Really interesting data.

Patrick
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sensei8
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PostPosted: Sun Jan 04, 2015 5:54 am    Post subject: Reply with quote

Patrick wrote:
Thank you for sharing this, Danielle. I think the questions you raise, regarding curriculum adjustments to reflect this data, are really smart. It only makes sense to tailor your curriculum to the reality of your surroundings. Which isn't to say that you should ignore the opposite, because you might travel internationally. But as far as a focus.

Really interesting data.

Patrick

I wholeheartedly concur!! Thank you, Danielle, for sharing!!



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DWx
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PostPosted: Sun Jan 04, 2015 9:54 am    Post subject: Reply with quote

Patrick wrote:
Thank you for sharing this, Danielle. I think the questions you raise, regarding curriculum adjustments to reflect this data, are really smart. It only makes sense to tailor your curriculum to the reality of your surroundings. Which isn't to say that you should ignore the opposite, because you might travel internationally. But as far as a focus.

Really interesting data.

Patrick


Thanks.

It's a shame the report doesn't go into greater detail on some of the statistics as I'm guessing there would be a lot we could learn. It would be interesting for example to see the data with say inter-gang related violence eliminated as I would imagine this accounts for a significant part of the weapon violence.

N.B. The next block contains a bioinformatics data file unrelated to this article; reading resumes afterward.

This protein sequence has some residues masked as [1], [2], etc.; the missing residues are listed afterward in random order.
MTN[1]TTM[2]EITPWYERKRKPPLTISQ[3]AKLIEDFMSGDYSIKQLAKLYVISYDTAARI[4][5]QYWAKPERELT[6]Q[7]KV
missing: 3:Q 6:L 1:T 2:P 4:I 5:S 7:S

I couldn't find the equivalent for men in the report, but the statement that for women a lot of injuries inflicted are to the head, face and neck would lead me to believe we ought to concentrate on covering up and protecting that part rather than lots of escapes from wrist grabs etc. that people like to focus on.

Given that a lot of violence is between people we know like family members and people we know I guess this would strengthen the case for grappling arts like Judo and BJJ. Although not always the case, a violent outburst could be a one-off due to drink, drugs or some other factor and we might not necessarily want to hurt the person, just restrain them. Multiple attacker scenarios are also not as high a priority.
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bushido_man96
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PostPosted: Mon Jan 26, 2015 9:22 am    Post subject: Reply with quote

This is a great thread, and you raise some really good point, Danielle, especially in the training focus areas.

You mention the statistical differences between the US and UK in regards to knife and gun attacks. I'm sure that has to do with the gun laws of each country, too.
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DWx
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PostPosted: Tue Jan 27, 2015 2:45 pm    Post subject: Reply with quote

bushido_man96 wrote:
This is a great thread, and you raise some really good point, Danielle, especially in the training focus areas.

You mention the statistical differences between the US and UK in regards to knife and gun attacks. I'm sure that has to do with the gun laws of each country, too.

That was my guess as well. For all of the countries where heavy gun laws are in place, knife crime take more of a share. Whilst it's not impossible to own a gun in the UK (handguns for sport or shotguns/rifles etc.) it would be more difficult to get hold of one in comparison to knives.